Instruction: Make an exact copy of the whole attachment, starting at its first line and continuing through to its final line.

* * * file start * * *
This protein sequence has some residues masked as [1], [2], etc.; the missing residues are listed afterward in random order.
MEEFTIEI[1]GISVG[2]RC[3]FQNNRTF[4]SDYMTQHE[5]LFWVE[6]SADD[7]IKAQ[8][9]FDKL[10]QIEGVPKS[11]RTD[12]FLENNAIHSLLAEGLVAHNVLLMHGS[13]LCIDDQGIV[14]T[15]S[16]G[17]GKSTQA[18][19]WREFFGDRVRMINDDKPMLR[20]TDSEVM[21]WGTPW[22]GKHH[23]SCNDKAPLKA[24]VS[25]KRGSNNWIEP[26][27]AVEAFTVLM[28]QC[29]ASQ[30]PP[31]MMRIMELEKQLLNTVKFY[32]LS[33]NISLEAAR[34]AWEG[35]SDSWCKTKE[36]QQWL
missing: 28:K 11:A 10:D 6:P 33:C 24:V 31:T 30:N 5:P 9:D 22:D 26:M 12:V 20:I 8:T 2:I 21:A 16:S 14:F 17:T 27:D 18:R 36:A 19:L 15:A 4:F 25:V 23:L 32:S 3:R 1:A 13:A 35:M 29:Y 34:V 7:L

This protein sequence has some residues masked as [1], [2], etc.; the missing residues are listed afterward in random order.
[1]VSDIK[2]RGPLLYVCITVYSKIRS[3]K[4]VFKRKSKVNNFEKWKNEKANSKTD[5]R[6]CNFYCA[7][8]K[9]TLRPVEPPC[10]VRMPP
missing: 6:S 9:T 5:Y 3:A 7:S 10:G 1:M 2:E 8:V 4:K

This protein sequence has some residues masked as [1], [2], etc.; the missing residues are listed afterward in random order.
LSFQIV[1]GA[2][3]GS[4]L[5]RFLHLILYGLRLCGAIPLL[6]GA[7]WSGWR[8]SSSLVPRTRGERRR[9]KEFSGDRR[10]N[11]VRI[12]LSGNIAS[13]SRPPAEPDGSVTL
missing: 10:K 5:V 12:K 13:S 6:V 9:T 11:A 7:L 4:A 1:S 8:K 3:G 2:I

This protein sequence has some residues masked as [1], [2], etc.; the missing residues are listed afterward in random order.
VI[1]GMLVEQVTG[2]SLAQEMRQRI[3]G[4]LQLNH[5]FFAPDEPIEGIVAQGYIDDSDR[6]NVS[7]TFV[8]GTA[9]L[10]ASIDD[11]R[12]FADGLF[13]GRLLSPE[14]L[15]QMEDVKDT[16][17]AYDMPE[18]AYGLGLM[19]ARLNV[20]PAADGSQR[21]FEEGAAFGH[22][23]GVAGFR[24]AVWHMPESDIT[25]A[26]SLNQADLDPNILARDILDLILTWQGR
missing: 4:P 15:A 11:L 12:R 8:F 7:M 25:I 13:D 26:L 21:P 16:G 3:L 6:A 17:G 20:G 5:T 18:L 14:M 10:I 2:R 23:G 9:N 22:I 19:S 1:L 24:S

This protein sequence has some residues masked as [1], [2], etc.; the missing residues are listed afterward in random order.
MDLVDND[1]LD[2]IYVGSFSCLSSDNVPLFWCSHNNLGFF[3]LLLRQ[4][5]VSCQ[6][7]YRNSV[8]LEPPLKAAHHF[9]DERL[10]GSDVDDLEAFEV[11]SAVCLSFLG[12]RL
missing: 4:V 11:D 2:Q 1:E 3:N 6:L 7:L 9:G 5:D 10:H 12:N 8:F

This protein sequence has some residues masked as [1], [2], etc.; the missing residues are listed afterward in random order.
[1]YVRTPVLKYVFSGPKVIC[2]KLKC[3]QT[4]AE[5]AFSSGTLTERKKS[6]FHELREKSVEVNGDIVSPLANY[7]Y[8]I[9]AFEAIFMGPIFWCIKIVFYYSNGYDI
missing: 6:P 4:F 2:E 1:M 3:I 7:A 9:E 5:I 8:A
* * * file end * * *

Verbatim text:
This protein sequence has some residues masked as [1], [2], etc.; the missing residues are listed afterward in random order.
MEEFTIEI[1]GISVG[2]RC[3]FQNNRTF[4]SDYMTQHE[5]LFWVE[6]SADD[7]IKAQ[8][9]FDKL[10]QIEGVPKS[11]RTD[12]FLENNAIHSLLAEGLVAHNVLLMHGS[13]LCIDDQGIV[14]T[15]S[16]G[17]GKSTQA[18][19]WREFFGDRVRMINDDKPMLR[20]TDSEVM[21]WGTPW[22]GKHH[23]SCNDKAPLKA[24]VS[25]KRGSNNWIEP[26][27]AVEAFTVLM[28]QC[29]ASQ[30]PP[31]MMRIMELEKQLLNTVKFY[32]LS[33]NISLEAAR[34]AWEG[35]SDSWCKTKE[36]QQWL
missing: 28:K 11:A 10:D 6:P 33:C 24:V 31:T 30:N 5:P 9:D 22:D 26:M 12:V 20:I 8:T 2:I 21:A 16:S 14:F 17:T 27:D 18:R 36:A 19:L 15:A 4:F 25:V 23:L 32:S 3:R 1:A 13:A 35:M 29:Y 34:V 7:L

This protein sequence has some residues masked as [1], [2], etc.; the missing residues are listed afterward in random order.
[1]VSDIK[2]RGPLLYVCITVYSKIRS[3]K[4]VFKRKSKVNNFEKWKNEKANSKTD[5]R[6]CNFYCA[7][8]K[9]TLRPVEPPC[10]VRMPP
missing: 6:S 9:T 5:Y 3:A 7:S 10:G 1:M 2:E 8:V 4:K

This protein sequence has some residues masked as [1], [2], etc.; the missing residues are listed afterward in random order.
LSFQIV[1]GA[2][3]GS[4]L[5]RFLHLILYGLRLCGAIPLL[6]GA[7]WSGWR[8]SSSLVPRTRGERRR[9]KEFSGDRR[10]N[11]VRI[12]LSGNIAS[13]SRPPAEPDGSVTL
missing: 10:K 5:V 12:K 13:S 6:V 9:T 11:A 7:L 4:A 1:S 8:K 3:G 2:I

This protein sequence has some residues masked as [1], [2], etc.; the missing residues are listed afterward in random order.
VI[1]GMLVEQVTG[2]SLAQEMRQRI[3]G[4]LQLNH[5]FFAPDEPIEGIVAQGYIDDSDR[6]NVS[7]TFV[8]GTA[9]L[10]ASIDD[11]R[12]FADGLF[13]GRLLSPE[14]L[15]QMEDVKDT[16][17]AYDMPE[18]AYGLGLM[19]ARLNV[20]PAADGSQR[21]FEEGAAFGH[22][23]GVAGFR[24]AVWHMPESDIT[25]A[26]SLNQADLDPNILARDILDLILTWQGR
missing: 4:P 15:A 11:L 12:R 8:F 7:M 25:I 13:D 26:L 21:P 16:G 3:L 6:A 17:G 20:G 5:T 18:L 14:M 10:I 2:R 23:G 9:N 22:I 19:S 1:L 24:S

This protein sequence has some residues masked as [1], [2], etc.; the missing residues are listed afterward in random order.
MDLVDND[1]LD[2]IYVGSFSCLSSDNVPLFWCSHNNLGFF[3]LLLRQ[4][5]VSCQ[6][7]YRNSV[8]LEPPLKAAHHF[9]DERL[10]GSDVDDLEAFEV[11]SAVCLSFLG[12]RL
missing: 4:V 11:D 2:Q 1:E 3:N 6:L 7:L 9:G 5:D 10:H 12:N 8:F

This protein sequence has some residues masked as [1], [2], etc.; the missing residues are listed afterward in random order.
[1]YVRTPVLKYVFSGPKVIC[2]KLKC[3]QT[4]AE[5]AFSSGTLTERKKS[6]FHELREKSVEVNGDIVSPLANY[7]Y[8]I[9]AFEAIFMGPIFWCIKIVFYYSNGYDI
missing: 6:P 4:F 2:E 1:M 3:I 7:A 9:E 5:I 8:A